In which The Author contacts the BBC
I found this on an old 3½” disk at home a couple of days ago. I’m reproducing it here as a preamble to the next-but-one entry Nice Work If You Can Get There – and as an indication of just how little the situation has changed in nearly twelve years.
PM BBC News Centre London
January 7, 2001
Dear Sir/Madam, For the past five days the news has been dominated by in-depth reports into the state of Britain’s rail network. We have heard sad tales of commuters struggling into London on ageing rolling stock running on a decaying infrastructure, faced with increasing delays and yet another round of fare increases. We are told that the industry needs billions of pounds worth of investment. We have heard reports that the network is ‘six engineering resignations’ from total meltdown. We have even been told that Transport has overtaken Health and Education at the top of the Government’s list of priorities.
It’s funny how the issue of transport only makes the headlines when London-based media folk, City financiers, senior civil servants, business leaders, and other ‘movers and shapers’ are affected by problems on the railways. Earlier, I listened to Simon Montague’s report of his journey into London from Ascot, during the morning rush hour. I doubt if Mr Montague realised for one moment that the plight of those unfortunate commuters is exactly the situation which affects thousands of people across the country every day, week in and week out – bus passengers.
Ever since deregulation, 15 years ago, the bus services in my part of the country have been shot to pieces. Before that one could obtain up-to-date timetables which enabled one to plan journeys the length and breadth of south Wales. Now, even the few timetables on display are at least a year old, and hopelessly inaccurate. ‘Services’ (and I use the word in its loosest sense) appear to run to suit the drivers, rather than according to what schedule is supposedly in effect. You cannot ask drivers for accurate information – most appear to have only rudimentary language skills, and little knowledge of the 24-Hour Clock. Obtaining information about connections between rival operators’ services is little short of impossible. One merely waits, Micawber-like, in the hope that something will turn up.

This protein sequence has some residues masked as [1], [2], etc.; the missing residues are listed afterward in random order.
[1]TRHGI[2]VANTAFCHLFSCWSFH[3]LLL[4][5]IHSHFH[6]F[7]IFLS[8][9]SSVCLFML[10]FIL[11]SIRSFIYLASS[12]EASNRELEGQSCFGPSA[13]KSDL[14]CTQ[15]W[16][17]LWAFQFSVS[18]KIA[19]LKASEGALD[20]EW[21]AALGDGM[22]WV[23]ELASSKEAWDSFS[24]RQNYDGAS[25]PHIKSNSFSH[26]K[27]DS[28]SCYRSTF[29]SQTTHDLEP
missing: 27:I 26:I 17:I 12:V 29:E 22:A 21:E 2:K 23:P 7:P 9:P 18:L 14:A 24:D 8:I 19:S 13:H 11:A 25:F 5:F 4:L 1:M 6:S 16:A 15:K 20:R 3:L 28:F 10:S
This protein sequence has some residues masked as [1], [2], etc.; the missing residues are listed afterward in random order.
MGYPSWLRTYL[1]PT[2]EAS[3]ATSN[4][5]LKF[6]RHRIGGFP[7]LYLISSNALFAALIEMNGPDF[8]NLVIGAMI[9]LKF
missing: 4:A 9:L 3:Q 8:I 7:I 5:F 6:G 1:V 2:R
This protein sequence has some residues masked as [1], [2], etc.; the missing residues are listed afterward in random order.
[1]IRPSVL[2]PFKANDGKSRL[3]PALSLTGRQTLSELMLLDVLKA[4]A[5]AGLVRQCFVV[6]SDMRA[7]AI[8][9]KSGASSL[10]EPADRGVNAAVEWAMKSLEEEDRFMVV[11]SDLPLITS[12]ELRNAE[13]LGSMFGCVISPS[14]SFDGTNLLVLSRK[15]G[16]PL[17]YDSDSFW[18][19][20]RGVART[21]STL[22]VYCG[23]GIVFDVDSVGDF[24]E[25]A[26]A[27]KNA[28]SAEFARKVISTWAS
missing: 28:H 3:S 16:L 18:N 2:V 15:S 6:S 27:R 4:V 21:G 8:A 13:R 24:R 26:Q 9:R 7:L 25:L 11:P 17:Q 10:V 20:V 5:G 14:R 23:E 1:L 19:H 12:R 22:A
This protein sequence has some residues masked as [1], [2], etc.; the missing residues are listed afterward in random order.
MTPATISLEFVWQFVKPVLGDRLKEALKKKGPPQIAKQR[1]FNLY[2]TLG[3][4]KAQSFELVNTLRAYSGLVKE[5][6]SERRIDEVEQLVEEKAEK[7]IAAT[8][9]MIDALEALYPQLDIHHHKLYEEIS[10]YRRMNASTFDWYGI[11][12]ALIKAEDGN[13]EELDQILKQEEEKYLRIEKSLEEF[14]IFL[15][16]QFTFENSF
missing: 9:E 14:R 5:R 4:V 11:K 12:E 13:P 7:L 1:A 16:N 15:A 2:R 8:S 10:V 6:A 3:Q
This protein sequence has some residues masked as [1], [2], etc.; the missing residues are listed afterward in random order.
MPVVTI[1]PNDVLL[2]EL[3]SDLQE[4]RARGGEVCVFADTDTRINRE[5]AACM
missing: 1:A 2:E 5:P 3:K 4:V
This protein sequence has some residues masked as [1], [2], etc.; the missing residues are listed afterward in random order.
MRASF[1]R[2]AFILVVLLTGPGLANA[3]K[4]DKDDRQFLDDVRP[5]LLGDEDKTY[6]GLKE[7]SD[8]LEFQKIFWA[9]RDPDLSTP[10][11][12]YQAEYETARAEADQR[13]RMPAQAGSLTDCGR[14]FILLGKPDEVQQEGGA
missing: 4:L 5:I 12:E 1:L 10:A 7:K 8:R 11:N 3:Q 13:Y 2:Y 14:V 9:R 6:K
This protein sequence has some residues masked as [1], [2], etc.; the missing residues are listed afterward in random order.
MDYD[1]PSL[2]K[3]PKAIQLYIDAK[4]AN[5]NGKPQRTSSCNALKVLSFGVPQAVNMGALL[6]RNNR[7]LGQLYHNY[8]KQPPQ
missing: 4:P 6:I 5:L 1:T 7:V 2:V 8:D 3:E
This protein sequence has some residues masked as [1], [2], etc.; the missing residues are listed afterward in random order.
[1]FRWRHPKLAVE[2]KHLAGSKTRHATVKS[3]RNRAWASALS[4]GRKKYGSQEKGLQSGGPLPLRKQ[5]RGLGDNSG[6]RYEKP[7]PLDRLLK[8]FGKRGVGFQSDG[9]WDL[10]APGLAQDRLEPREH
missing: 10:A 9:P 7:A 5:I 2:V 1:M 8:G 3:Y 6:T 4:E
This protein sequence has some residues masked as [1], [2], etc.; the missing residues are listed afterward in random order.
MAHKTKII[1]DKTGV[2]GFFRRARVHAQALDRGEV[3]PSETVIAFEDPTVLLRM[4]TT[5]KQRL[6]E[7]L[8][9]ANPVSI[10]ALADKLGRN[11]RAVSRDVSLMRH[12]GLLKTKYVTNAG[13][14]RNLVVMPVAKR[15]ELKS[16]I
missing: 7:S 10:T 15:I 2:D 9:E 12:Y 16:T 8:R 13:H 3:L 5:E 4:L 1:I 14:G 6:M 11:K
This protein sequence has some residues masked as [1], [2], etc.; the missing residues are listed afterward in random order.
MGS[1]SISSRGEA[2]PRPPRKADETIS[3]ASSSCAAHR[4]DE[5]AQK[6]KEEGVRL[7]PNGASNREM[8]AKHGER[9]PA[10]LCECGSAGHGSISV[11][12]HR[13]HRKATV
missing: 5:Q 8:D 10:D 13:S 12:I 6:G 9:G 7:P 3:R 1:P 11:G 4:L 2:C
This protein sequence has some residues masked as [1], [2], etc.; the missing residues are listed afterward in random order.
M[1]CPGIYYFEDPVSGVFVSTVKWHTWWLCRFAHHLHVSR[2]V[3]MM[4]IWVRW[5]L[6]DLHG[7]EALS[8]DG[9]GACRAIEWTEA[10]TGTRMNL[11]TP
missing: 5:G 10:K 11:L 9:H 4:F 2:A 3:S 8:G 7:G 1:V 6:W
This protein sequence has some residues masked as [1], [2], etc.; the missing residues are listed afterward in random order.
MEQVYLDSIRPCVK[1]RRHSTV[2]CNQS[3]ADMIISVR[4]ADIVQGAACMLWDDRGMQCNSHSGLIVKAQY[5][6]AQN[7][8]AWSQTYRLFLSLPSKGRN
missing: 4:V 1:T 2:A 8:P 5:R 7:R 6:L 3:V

Rail passengers who think their rolling stock is old or uncomfortable should try sitting for nearly two hours in what appears to be a converted bread van for a 20-mile journey! Those concerned about safety should not even contemplate leaving their Networker units, for fear of a heart attack on the spot. How many rail passengers have been delayed because a vital piece of the mechanism has come off in the driver’s hand? (I’m perfectly serious!) Meanwhile, those who moan about late running and cancellations should bear in mind that they can claim compensation from the rail operators for the inconvenience caused. Not only that, but there is a clearly-defined procedure for dealing with passenger complaints. We have one Traffic Commissioner, covering the whole of Wales and the West of England, who will deal with a grievance only when the bus company has thoroughly investigated it first. Since most phone calls to bus companies appear to go unlogged, and letters appear to be filed straight in the bin, what other course of action do we have open to us?
The local authority claims that it has no brief to take action against a privately-run company, even though without a licence from the local authority, that company would be unable to operate. The Welsh Assembly claims that responsibility for Public Transport was never devolved from Westminster. The Department of Transport fails to accept that we have a problem.
Of course, Prime Minister Thatcher summed up the attitude of her government, and those which have followed, when she described bus passengers as ‘failures in life’. When a Prime Minister treats the public with such contempt, is it any wonder we get Third World services?